Colorful clouds of Antares

in Scorpius
go to main page

Larger image here

The brightest star of Scorpius, Antares is the red supergiant star shown on the left. Its diameter is about 800 times that of the Sun, what means if it were placed in the center of our solar system, its outer surface would lie between the orbits of Mars and Jupiter. Life of Antares will be ended soon, it will explode as a supernova in the next few million years. Antares lies embedded in an unusual circumstellar yellow cloud formed by the ionization of the fierce stellar winds blown by the dying star. On the right side of the image the bright star, sigma Scorpii (also known as Alniyat) lights the material of the surrounding nebula and induces to radiate the hydrogen at the same time, creating wonderfully colored reflection and emission Nebulae.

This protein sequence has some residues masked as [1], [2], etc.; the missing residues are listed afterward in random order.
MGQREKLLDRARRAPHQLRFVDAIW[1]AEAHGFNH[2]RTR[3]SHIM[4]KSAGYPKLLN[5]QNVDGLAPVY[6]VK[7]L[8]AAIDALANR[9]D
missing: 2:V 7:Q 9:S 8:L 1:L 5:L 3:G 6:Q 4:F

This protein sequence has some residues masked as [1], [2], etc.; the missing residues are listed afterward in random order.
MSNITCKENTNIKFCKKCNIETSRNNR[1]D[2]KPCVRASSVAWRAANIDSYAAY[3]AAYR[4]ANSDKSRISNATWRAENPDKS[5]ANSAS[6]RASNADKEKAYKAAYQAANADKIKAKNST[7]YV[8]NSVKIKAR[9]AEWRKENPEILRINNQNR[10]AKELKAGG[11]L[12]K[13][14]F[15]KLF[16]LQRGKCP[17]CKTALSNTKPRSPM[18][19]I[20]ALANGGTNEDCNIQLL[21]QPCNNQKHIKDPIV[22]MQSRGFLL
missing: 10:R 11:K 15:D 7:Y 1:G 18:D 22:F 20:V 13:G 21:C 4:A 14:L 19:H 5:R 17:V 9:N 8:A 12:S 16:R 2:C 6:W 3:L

M4 is the bright globular cluster in the middle of the image. Although it is located about 7 200 light years, about 10 times farther than Antares, it is one of the closest globular to us. It was the first globular cluster in which invidual stars were resolved. M4 is a rather loosely concentrated cluster and measures 75 light years across, looks as large as Full Moon from us. It is as bright as it can be seen by naked eye from a dark observing place.


Image details:

 - instrument: 200/750 Newtonian, 3" Wynne corrector (710mm effective focal length)
 - camera:

home-modified Canon EOS 5DmkII (Baader UV/IR filter inside)

 - mount: SkyWatcher EQ6 + Boxdörfer DynoStar
 - guiding: modified 9x50mm SkyWatcher finder scope (50/180mm), Lacerta-MGen stand alone autoguider
 - exposure time: 25x5 min (125 minutes total) @ ISO 1600
 - location, date: Hakos astrofarm, Namibia (1835m);  2010.05.09.
 - observing conditions: transparency: 8/10, seeing: 9/10, temp.: +12°C
 - processing: ImagesPlus, Registar, Photoshop
 

© Copyright Éder Iván 2012